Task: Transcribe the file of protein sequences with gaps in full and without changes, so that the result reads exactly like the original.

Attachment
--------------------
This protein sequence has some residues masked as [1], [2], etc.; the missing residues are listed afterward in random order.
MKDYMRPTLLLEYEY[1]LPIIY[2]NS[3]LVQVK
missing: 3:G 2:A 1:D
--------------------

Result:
This protein sequence has some residues masked as [1], [2], etc.; the missing residues are listed afterward in random order.
MKDYMRPTLLLEYEY[1]LPIIY[2]NS[3]LVQVK
missing: 3:G 2:A 1:D